A solicitor who took £90,000 from client account to pay his personal tax bill and avoid bankruptcy has been struck off by the Solicitors Disciplinary Tribunal (SDT).
The SDT heard that Major Singh-Raud made the transfer to the HM Revenue & Customs (HMRC) the day before the Solicitors Regulation Authority (SRA) decided to shut down his firm.
The solicitor was convicted of a tax-related offence four months earlier, pleading guilty at Stockport Magistrates’ Court in June 2017 to a charge of continuing to provide services where VAT was charged, despite a notice of requirement being issued by HMRC.
This demanded that he provide security of over £53,000 if he was to continue providing services where VAT was charged. Mr Singh-Raud provided only £20,000. The court fined him £3,000.
The tribunal heard that Major Singh-Raud told the SRA’s intervention officer that “the transfer was for HMRC to ensure that they did not declare him bankrupt” after being served with a statutory demand from HMRC for over £195,000 in May 2017.
The intervention officer tried to stop the transfer from the client account of Major Singh-Raud Solicitors – which took place on a Sunday – but was told by its bank that the money could not be returned.
By the end of March 2018, Mr Singh-Raud had not only failed to return the client money, but he had also refused to provide his consent for HMRC to release information to the SRA.
The solicitor was born in 1977 and admitted to the roll in 2002. The SRA launched an investment in May 2017 following a report to the SRA that he had failed to pay professional disbursements worth over £58,000.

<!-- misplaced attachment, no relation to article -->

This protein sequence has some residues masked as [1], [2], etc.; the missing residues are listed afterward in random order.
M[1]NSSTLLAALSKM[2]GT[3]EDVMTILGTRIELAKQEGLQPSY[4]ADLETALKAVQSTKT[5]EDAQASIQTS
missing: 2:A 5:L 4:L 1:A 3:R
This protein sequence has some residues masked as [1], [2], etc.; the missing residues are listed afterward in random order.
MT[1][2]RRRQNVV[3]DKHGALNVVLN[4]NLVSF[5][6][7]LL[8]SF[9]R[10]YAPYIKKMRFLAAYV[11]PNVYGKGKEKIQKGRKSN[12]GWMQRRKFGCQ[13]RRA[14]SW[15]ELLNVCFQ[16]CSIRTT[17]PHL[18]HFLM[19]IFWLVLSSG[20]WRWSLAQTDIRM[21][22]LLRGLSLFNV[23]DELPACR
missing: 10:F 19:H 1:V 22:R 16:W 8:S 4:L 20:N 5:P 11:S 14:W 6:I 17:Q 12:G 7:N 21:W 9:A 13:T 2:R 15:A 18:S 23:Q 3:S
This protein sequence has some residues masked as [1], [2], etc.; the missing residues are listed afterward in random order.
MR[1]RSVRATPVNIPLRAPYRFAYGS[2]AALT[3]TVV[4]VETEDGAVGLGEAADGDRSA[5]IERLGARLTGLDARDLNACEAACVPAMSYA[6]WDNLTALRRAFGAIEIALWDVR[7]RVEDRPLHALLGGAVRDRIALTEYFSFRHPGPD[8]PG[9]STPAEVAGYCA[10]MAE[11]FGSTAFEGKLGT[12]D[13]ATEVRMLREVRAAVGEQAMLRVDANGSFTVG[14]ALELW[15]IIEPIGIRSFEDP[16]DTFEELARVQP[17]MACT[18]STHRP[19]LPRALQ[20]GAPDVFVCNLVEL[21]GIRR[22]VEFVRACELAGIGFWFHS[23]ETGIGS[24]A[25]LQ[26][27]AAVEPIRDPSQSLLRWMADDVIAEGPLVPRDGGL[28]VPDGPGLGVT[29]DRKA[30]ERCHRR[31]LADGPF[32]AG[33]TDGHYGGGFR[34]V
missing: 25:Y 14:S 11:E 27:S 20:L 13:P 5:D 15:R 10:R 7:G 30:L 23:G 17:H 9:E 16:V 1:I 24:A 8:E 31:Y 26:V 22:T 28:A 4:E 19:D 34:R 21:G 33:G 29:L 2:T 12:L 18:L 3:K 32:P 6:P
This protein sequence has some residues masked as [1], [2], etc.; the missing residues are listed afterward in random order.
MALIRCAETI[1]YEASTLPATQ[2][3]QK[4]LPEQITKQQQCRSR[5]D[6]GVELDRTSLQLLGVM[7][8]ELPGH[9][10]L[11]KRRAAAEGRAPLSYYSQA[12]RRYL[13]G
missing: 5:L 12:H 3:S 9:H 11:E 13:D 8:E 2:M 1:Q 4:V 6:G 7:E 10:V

The SDT found that Mr Singh-Raud had acted dishonestly in transferring the £90,000 from client account, and had also breached SRA Principles, including principle 2 (acting with integrity), and the accounts rules.
Mr Singh-Raud denied the allegation, agreeing that £90,000 was withdrawn from client account, but saying that only £80,000 was sent to HMRC, with £10,000 returned to client account to cover damages due to be paid to clients.
“[He] stated that he ought to have transferred the funds from client to office account and then to his personal account. His failure to do so was a failure to adopt the correct procedure.”
However, the tribunal said he provided no evidence to show that it was not client monies he was using, noting that he had not claimed them to be to the SRA’s intervention agents. Further, he had not rendered any bills to entitle him to the money.
And even on his own case, he had taken £10,000 of client monies.
The solicitor was also found to have breached the accounts rules by making other withdrawals between January 2016 and October 2017, which he admitted, and failed to keep proper accounting records, which he admitted in part.
Mr Singh-Raud admitted leaving money for professional disbursements in office account, in breach of the accounts rules, and admitted in part failing to run his business properly.
He was struck off the roll and ordered to pay just under £19,000 in costs.